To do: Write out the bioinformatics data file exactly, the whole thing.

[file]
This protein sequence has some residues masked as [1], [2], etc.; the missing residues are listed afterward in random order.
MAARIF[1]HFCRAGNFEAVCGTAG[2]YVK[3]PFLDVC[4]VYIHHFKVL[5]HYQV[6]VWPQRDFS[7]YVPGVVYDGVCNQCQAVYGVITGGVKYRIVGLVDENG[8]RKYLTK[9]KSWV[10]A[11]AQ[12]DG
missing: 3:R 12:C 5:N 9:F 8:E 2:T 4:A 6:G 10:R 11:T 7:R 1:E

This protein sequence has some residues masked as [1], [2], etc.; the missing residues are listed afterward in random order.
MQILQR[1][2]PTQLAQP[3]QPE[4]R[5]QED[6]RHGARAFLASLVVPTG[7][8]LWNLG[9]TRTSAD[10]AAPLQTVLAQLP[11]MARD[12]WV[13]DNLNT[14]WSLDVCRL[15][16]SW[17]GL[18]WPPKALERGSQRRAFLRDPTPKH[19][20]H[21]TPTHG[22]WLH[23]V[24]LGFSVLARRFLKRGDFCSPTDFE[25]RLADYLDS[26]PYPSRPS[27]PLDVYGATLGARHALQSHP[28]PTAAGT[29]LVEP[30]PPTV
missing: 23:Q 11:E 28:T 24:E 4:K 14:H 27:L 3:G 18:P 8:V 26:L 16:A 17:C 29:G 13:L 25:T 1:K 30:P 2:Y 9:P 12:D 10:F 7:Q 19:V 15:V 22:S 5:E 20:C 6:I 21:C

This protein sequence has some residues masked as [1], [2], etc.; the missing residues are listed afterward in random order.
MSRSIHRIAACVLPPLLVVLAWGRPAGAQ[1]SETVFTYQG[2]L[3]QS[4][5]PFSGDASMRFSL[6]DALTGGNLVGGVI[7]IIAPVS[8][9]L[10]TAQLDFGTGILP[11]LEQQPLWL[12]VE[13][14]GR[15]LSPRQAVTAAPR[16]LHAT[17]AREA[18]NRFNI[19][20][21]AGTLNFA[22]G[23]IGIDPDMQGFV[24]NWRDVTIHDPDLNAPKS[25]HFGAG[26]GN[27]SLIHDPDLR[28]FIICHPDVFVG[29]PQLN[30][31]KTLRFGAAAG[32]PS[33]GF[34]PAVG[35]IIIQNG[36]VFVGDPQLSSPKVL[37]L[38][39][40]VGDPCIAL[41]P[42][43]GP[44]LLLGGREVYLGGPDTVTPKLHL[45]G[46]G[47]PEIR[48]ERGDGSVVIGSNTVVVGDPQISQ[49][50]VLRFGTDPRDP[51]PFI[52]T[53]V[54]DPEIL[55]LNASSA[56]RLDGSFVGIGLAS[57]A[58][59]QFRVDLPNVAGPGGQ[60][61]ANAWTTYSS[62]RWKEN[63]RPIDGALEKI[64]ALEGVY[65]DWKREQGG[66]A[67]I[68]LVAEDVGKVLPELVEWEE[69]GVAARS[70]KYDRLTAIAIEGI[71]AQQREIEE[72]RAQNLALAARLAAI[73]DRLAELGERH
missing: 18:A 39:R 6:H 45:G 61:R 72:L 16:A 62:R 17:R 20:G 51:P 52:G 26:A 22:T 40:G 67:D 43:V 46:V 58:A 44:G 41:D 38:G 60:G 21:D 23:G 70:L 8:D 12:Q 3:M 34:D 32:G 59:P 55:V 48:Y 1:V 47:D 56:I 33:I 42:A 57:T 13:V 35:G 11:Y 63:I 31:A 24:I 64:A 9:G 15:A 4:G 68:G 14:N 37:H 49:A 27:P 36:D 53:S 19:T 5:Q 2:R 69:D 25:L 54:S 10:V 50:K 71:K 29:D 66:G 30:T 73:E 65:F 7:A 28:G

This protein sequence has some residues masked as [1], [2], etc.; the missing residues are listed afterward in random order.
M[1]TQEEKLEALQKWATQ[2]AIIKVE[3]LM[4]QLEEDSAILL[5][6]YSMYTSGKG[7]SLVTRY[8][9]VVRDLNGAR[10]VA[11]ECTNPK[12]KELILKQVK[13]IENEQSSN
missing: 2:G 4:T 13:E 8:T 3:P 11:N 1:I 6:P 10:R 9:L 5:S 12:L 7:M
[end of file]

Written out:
This protein sequence has some residues masked as [1], [2], etc.; the missing residues are listed afterward in random order.
MAARIF[1]HFCRAGNFEAVCGTAG[2]YVK[3]PFLDVC[4]VYIHHFKVL[5]HYQV[6]VWPQRDFS[7]YVPGVVYDGVCNQCQAVYGVITGGVKYRIVGLVDENG[8]RKYLTK[9]KSWV[10]A[11]AQ[12]DG
missing: 3:R 12:C 5:N 9:F 8:E 2:T 4:A 6:G 10:R 11:T 7:R 1:E

This protein sequence has some residues masked as [1], [2], etc.; the missing residues are listed afterward in random order.
MQILQR[1][2]PTQLAQP[3]QPE[4]R[5]QED[6]RHGARAFLASLVVPTG[7][8]LWNLG[9]TRTSAD[10]AAPLQTVLAQLP[11]MARD[12]WV[13]DNLNT[14]WSLDVCRL[15][16]SW[17]GL[18]WPPKALERGSQRRAFLRDPTPKH[19][20]H[21]TPTHG[22]WLH[23]V[24]LGFSVLARRFLKRGDFCSPTDFE[25]RLADYLDS[26]PYPSRPS[27]PLDVYGATLGARHALQSHP[28]PTAAGT[29]LVEP[30]PPTV
missing: 23:Q 11:E 28:T 24:E 4:K 14:H 27:L 3:G 18:P 8:V 26:L 16:A 17:C 29:G 13:L 25:T 1:K 30:P 2:Y 9:P 12:D 10:F 7:Q 19:V 15:V 22:S 5:E 20:C 6:I 21:C

This protein sequence has some residues masked as [1], [2], etc.; the missing residues are listed afterward in random order.
MSRSIHRIAACVLPPLLVVLAWGRPAGAQ[1]SETVFTYQG[2]L[3]QS[4][5]PFSGDASMRFSL[6]DALTGGNLVGGVI[7]IIAPVS[8][9]L[10]TAQLDFGTGILP[11]LEQQPLWL[12]VE[13][14]GR[15]LSPRQAVTAAPR[16]LHAT[17]AREA[18]NRFNI[19][20][21]AGTLNFA[22]G[23]IGIDPDMQGFV[24]NWRDVTIHDPDLNAPKS[25]HFGAG[26]GN[27]SLIHDPDLR[28]FIICHPDVFVG[29]PQLN[30][31]KTLRFGAAAG[32]PS[33]GF[34]PAVG[35]IIIQNG[36]VFVGDPQLSSPKVL[37]L[38][39][40]VGDPCIAL[41]P[42][43]GP[44]LLLGGREVYLGGPDTVTPKLHL[45]G[46]G[47]PEIR[48]ERGDGSVVIGSNTVVVGDPQISQ[49][50]VLRFGTDPRDP[51]PFI[52]T[53]V[54]DPEIL[55]LNASSA[56]RLDGSFVGIGLAS[57]A[58][59]QFRVDLPNVAGPGGQ[60][61]ANAWTTYSS[62]RWKEN[63]RPIDGALEKI[64]ALEGVY[65]DWKREQGG[66]A[67]I[68]LVAEDVGKVLPELVEWEE[69]GVAARS[70]KYDRLTAIAIEGI[71]AQQREIEE[72]RAQNLALAARLAAI[73]DRLAELGERH
missing: 18:A 39:R 6:H 45:G 61:R 72:L 16:A 62:R 17:R 20:G 51:P 52:G 26:A 22:T 40:G 67:D 43:V 46:V 58:A 44:G 41:D 38:G 60:G 21:D 23:G 70:L 8:D 12:Q 3:M 34:D 32:G 59:P 55:V 48:Y 1:V 47:D 56:I 33:I 42:A 57:T 13:V 35:G 11:Y 63:I 31:A 24:I 64:A 9:G 15:A 4:G 68:G 14:N 37:H 49:A 27:P 36:D 53:S 19:T 5:Q 2:R 69:D 25:L 54:S 10:V 50:K 71:K 29:D 66:G 30:T 73:E 65:F 7:A 28:G

This protein sequence has some residues masked as [1], [2], etc.; the missing residues are listed afterward in random order.
M[1]TQEEKLEALQKWATQ[2]AIIKVE[3]LM[4]QLEEDSAILL[5][6]YSMYTSGKG[7]SLVTRY[8][9]VVRDLNGAR[10]VA[11]ECTNPK[12]KELILKQVK[13]IENEQSSN
missing: 2:G 4:T 13:E 8:T 3:P 11:N 1:I 6:P 10:R 9:L 5:S 12:L 7:M